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Falling For The Wrong Guy

Updated: Oct 7, 2020

In my twenties I felt I was extremely world wise, in hindsight perhaps every decade we feel this way, guess it is relevant to that moment in time. For the first time in my life I was living away from home and also for the first time in my life, I was in love. The guy in question was possibly just the most attractive human being I had ever encountered. The fact that he had been expelled from school made him that much more so. Me and my issues with bad guys and thinking or perhaps believing I could "fix" them.


I was so blinded by this boy, and yes at the time he was just a boy, that I would have done anything for him. I loved spending time in his company. I loved his jokes. I loved how popular he was. He was uber cool smoking like Clark Gable and when alcohol was involved, I just lost all sense of which way was up. What made him even cooler was he drove a beach buggy and I got to sit in the front seat, wind whipping my hair about as we drove back from the beach. Stopping to put in fuel friends hanging around smoking, drinking beer and laughing in that carefree way one does at that age, when suddenly the attendant starts screaming that the buggy's engine is on fire. I burst into immediate panic, we are going to blow up the entire fuel station and all of us with it! Not him, he nonchalantly walks over, takes his beer and pours out the fire, gets in the buggy and starts it up. I was hooked!


As part of his punishment for crimes he committed and the reason for his expulsion, he was required to do volunteer work. Saturday morning rolls around and I jump out of bed when I see the time. We had all been to a club the night before drinking and dancing until the wee hours of the morning; if I have overslept that means so did he. I have to wake him up and see that he gets to his volunteer work otherwise he will be in even more trouble. Hurriedly I dress and run down the steps to the boy's hostel next door, but the front door is still locked from curfew the night before.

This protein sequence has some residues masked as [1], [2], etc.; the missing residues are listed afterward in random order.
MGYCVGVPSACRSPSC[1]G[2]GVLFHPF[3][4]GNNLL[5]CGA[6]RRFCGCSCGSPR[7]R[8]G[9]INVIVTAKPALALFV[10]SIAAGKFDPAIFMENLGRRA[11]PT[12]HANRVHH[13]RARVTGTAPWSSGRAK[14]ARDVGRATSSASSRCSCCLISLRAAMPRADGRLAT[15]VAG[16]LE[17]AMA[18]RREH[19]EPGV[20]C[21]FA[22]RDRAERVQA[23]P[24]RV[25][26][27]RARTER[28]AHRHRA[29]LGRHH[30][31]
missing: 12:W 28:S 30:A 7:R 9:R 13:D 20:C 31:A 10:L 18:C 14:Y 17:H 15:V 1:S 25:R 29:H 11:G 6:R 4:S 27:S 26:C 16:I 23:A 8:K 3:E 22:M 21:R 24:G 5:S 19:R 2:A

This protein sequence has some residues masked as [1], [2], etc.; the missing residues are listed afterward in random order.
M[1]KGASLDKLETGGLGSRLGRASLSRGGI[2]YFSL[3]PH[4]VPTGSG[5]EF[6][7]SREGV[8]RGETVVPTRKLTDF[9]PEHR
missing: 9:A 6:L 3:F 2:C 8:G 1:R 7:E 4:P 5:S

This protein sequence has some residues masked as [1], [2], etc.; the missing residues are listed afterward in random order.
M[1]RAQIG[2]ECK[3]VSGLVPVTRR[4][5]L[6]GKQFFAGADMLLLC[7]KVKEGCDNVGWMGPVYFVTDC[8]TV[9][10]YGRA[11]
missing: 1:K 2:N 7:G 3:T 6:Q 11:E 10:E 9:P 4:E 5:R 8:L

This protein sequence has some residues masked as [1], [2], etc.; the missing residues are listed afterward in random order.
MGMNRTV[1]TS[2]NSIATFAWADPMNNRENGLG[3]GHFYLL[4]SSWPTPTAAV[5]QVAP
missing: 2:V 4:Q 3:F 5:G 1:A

What followed and the actions I took make no logical sense to my brain. I still shudder with absolute horror and squirm in my seat as I recall the events of that morning. For some reason way beyond my comprehension at the time I decided that ringing the front doorbell was not an option but climbing onto the roof of the three storey building and getting into the boys hostel through a window was. So I climbed, leaned over and saw an open window. This is literally how it unfolded in my brain - lean forward, use that part of the guttering to hang from and then swing into the open window. Wake him and make sure he gets to his volunteer work. Easy, right?


No, how I pictured it unfolding is not how it happened, go figure. Instead of being able to swing on the gutter into the open window; the gutter broke under my weight and I fell the three storeys to the courtyard concreted surface below. I was convinced that time slowed down, because in my head I remembered every brick, windowpane and window sill as I fell and it took forever until I hit the bottom. Again, no. The whole event happened in under three minutes and when I "came to" I looked up and there he was staring down at me, a look of utter distaste on his face. Apparently, everyone knew how I felt about him, including the entire boys hostel. The guys had woken him and told him what had happened.


I was rushed to hospital and my mother phoned to come immediately. I remember being very rude to the nursing staff on duty telling them that if they did not immediately give me something for the pain, I would vomit all over their desk. I don't remember much of what happened the days following "the accident", but I do remember everyone telling me how lucky I was. I had fallen three storeys and walked away with only torn ligaments and tendons. I would battle with my knees later in life, I was warned.


How did I survive that fall and what is the meaning or perhaps the reason why? I never questioned it at the time, just loved all the attention it got me. I did eventually go back to hostel and my studies; facing my punishment even though the matron had assured me the fall and plaster of paris was punishment enough. I also had to face the humiliation and embarrassment when teased about what I did.


Still today when I am reminded by my very kind friends with long memories of that day. I make jokes to cover my humiliation and embarrassment at my actions, claiming temporary insanity.


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